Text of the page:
Estimating gas hydrate inhibitor loss: â€¨a case study
A predictive tool is used to understand and predict the loss of methanol during natural gas hydrate inhibition
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The amount of methanol to be injected as a hydrate inhibitor must not only be sufficient to prevent freezing of the inhibitor water phase, but also to provide for the equilibrium vapour-phase content of the inhibitor and the amount that is soluble in the condensate liquid phase. In this article, a case study is presented showing how the information gained from a predictive tool can be used to understand and predict the loss of methanol during natural gas hydrate inhibition. According to this study, more than $3700/day is the cost of lost methanol for 3 x 106 m3/d of natural gas.
Gas hydrate formation in natural gas and natural gas liquids (NGL) systems can block pipelines, equipment and instruments, restricting or interrupting the flow, which leads to safety hazards and substantial economic risks.1,2
Methanol is the most commonly used hydrate inhibitor in subsea petroleum industries, gas treatment and processing, pipelines and wells, with worldwide usage worth several million dollars per year.1 Due to its high volatility, methanol is lost in the vapour phase. Often, when applying methanol as an inhibitor, there is a significant expense associated with the cost of lost methanol.
The amount of methanol injected to treat the water phase, including the amount of inhibitor lost to the vapour phase and the amount that is soluble in the hydrocarbon liquid phase, equals the total amount of required methanol.
In addition, one of the primary factors in the selection process is related to the possibilities for recovery, regeneration and reinjection of the spent material. Usually, methanol is not regenerated because of its intermittent application (mainly during start-up or shutdown). However, when it is injected continuously, as is often observed in gas systems, it is sometimes regenerated.1,2 The losses to the vapour phase can be prohibitive, in which case operators select monoethylene glycol.
Considering all of these issues, there is a significant need for the development of an accurate and simple-to-use predictive tool to represent methanol loss during gas hydrate inhibition. Predictive tools to minimise the complex and time-consuming calculation steps are also an essential requirement. It â€¨is apparent that mathematically compact, simple and reasonably accurate equations, which contain fewer tuned coefficients, would be preferable for computationally intensive simulations. The present study discusses the formulation of a novel and simple predictive tool that could be of significant importance to natural gas engineers.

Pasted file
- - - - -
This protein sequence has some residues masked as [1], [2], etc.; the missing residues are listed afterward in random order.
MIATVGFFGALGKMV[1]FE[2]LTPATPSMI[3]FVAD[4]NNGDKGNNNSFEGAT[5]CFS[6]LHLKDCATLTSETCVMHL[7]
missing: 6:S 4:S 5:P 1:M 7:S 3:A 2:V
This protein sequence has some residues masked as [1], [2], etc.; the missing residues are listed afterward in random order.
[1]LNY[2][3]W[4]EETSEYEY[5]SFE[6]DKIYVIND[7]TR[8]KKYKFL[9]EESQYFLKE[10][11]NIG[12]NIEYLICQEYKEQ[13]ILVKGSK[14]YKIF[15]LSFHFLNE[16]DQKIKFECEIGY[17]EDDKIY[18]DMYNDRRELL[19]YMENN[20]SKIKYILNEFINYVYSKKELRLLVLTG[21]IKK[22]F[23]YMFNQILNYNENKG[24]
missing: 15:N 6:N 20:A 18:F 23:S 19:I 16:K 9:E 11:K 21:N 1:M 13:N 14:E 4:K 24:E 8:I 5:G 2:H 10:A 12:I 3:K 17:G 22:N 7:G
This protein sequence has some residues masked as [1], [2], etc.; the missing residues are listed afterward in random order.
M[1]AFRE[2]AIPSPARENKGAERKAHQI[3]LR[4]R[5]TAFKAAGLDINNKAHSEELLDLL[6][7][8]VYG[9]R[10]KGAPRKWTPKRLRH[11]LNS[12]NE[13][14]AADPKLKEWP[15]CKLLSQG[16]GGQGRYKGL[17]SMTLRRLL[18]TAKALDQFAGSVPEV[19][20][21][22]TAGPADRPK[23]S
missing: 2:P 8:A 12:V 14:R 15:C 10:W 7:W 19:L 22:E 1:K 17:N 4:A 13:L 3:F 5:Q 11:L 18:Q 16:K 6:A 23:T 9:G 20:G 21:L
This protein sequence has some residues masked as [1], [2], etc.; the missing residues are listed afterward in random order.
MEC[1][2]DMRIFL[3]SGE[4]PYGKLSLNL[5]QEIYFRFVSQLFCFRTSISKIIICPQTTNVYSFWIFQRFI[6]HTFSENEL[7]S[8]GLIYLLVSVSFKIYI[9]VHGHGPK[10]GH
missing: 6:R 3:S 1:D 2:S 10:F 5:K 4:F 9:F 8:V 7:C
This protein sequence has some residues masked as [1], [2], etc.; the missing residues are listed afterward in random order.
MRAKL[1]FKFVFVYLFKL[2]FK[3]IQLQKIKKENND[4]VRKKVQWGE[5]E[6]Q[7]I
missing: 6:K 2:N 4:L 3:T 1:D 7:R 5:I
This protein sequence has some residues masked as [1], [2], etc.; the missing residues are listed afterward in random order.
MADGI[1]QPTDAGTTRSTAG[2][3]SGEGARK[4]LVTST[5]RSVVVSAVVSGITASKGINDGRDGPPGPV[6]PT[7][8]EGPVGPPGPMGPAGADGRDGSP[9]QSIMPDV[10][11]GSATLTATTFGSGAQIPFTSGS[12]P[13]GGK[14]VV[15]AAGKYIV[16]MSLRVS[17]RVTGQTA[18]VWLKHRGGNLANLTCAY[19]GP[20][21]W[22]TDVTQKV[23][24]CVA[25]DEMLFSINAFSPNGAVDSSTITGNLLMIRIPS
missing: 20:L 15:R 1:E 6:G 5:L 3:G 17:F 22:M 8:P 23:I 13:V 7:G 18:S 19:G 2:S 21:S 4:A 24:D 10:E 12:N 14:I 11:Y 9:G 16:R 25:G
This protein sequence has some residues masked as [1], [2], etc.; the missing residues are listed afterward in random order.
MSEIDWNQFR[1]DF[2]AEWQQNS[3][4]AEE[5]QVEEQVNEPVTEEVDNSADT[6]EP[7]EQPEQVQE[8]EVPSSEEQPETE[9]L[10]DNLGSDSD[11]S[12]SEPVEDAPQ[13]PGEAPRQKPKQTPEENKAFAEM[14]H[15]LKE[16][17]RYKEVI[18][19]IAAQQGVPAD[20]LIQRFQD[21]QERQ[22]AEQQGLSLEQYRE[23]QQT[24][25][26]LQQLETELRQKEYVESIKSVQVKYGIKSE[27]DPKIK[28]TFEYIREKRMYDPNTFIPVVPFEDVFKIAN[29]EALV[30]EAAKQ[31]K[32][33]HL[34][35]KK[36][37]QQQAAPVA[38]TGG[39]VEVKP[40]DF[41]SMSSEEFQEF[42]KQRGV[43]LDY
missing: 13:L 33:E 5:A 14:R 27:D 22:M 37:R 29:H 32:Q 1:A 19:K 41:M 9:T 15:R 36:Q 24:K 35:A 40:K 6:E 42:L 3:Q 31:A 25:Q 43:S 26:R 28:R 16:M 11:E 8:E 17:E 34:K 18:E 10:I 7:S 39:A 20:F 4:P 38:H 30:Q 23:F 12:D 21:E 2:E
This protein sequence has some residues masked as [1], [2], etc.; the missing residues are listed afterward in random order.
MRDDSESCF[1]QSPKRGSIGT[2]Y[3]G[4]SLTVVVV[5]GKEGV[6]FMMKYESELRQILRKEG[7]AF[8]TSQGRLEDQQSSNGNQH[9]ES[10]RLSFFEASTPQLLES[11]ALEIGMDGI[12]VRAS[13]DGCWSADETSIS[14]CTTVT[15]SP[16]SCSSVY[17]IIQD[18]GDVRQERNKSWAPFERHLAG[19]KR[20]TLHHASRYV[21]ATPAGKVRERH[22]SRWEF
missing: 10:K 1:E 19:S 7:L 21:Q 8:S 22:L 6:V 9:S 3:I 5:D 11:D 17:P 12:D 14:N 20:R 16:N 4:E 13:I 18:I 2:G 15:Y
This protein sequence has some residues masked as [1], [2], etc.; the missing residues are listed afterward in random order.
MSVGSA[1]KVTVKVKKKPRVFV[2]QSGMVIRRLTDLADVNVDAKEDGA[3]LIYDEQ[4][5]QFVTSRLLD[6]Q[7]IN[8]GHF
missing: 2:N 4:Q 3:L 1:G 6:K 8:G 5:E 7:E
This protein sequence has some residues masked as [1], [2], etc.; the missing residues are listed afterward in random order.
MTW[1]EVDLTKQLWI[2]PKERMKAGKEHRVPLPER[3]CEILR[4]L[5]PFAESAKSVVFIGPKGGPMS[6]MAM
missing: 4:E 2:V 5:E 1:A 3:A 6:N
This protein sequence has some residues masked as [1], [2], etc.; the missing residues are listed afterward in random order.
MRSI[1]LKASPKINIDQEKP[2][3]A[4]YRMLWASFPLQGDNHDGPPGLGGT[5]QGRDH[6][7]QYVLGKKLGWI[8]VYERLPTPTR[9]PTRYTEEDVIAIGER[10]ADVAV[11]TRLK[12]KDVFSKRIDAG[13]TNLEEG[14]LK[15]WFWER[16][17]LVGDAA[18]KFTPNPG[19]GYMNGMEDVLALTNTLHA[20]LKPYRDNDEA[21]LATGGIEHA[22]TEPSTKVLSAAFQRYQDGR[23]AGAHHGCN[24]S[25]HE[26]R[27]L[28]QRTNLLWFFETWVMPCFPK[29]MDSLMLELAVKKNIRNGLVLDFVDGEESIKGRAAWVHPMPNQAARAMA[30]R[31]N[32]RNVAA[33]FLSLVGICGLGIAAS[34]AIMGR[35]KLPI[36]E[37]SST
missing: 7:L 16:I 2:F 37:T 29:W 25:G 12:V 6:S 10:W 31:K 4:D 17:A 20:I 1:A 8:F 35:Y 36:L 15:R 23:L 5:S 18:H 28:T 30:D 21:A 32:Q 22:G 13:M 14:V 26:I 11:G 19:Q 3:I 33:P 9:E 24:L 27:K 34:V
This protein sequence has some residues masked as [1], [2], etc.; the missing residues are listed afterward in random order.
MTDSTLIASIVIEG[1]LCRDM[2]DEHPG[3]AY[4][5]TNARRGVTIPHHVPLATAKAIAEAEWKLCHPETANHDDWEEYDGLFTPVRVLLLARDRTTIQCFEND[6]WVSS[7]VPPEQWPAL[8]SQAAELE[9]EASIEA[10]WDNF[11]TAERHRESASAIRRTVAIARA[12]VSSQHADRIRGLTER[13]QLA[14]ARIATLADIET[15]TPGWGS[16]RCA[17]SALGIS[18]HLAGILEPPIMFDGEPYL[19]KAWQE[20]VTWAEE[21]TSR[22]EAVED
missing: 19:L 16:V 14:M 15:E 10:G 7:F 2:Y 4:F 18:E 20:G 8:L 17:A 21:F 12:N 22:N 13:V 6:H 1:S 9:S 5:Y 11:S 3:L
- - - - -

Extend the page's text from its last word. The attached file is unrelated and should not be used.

Methanol vapourisation loss during gas hydrate inhibition
Equation 1 shows a definition of methanol vapourisation loss: methanol vapour composition to methanol liquid composition. Equation 2 is an Arrhenius-type function to correlate methanol vapourisation loss as a function of temperature (°K), wherein the relevant coefficients (see Table 1) are correlated as a function of pressure in kPa(abs) (Equations 3–6).
kg methanol (1)
LM = Million standard m3 gas
Mass% methanol in water phase
ln(LM) = a + b + c + d
T T2 T3 (2)
a = A1 + B1 + C1 + D1
P P2 P3 (3)
b = A2 + B2 + C2 + D2
P P2 P3 (4)
c = A3 + B3 + C3 + D3
P P2 P3 (5)
d = A4 + B4 + C4 + D4
P P2 P3 (6)
The novel tools proposed in the present work are simple formulations. Furthermore, the selected exponential function to develop the tool leads to well-behaved (that is, smooth and non-oscillatory) equations, enabling fast and more accurate predictions.
Methanol loss in condensate liquid phase during gas hydrate inhibition
Equation 7 represents the proposed governing equation in which four coefficients are used (Equations 8–11) to correlate methanol solubilities in the liquid hydrocarbon phase (ω) in mole fraction as a function of temperature (T) for a given methanol mass fraction in the aqueous phase, where the relevant coefficients are shown in Table 2:
ln(ω) = a1 + b + c + d
T T2 T3 (7)
a = A1 + B1ψ + C1ψ2 + D1ψ3 (8)
b = A2 + B2ψ + C2ψ2 + D2ψ3 (9)
c = A3 + B3ψ + C3ψ2 + D3ψ3 (10)
d = A4 + B4ψ + C4ψ2 + D4ψ3 (11)
These optimum tuned coefficients help to cover temperatures in the range â€¨240–320°K and methanol concentrations up to 0.70 mass â€¨fraction in the aqueous phase. â€¨The optimum tuned coefficients shown in Table 2 can be further retuned quickly according to â€¨the proposed approach1,2 if â€¨more data become available in the future.
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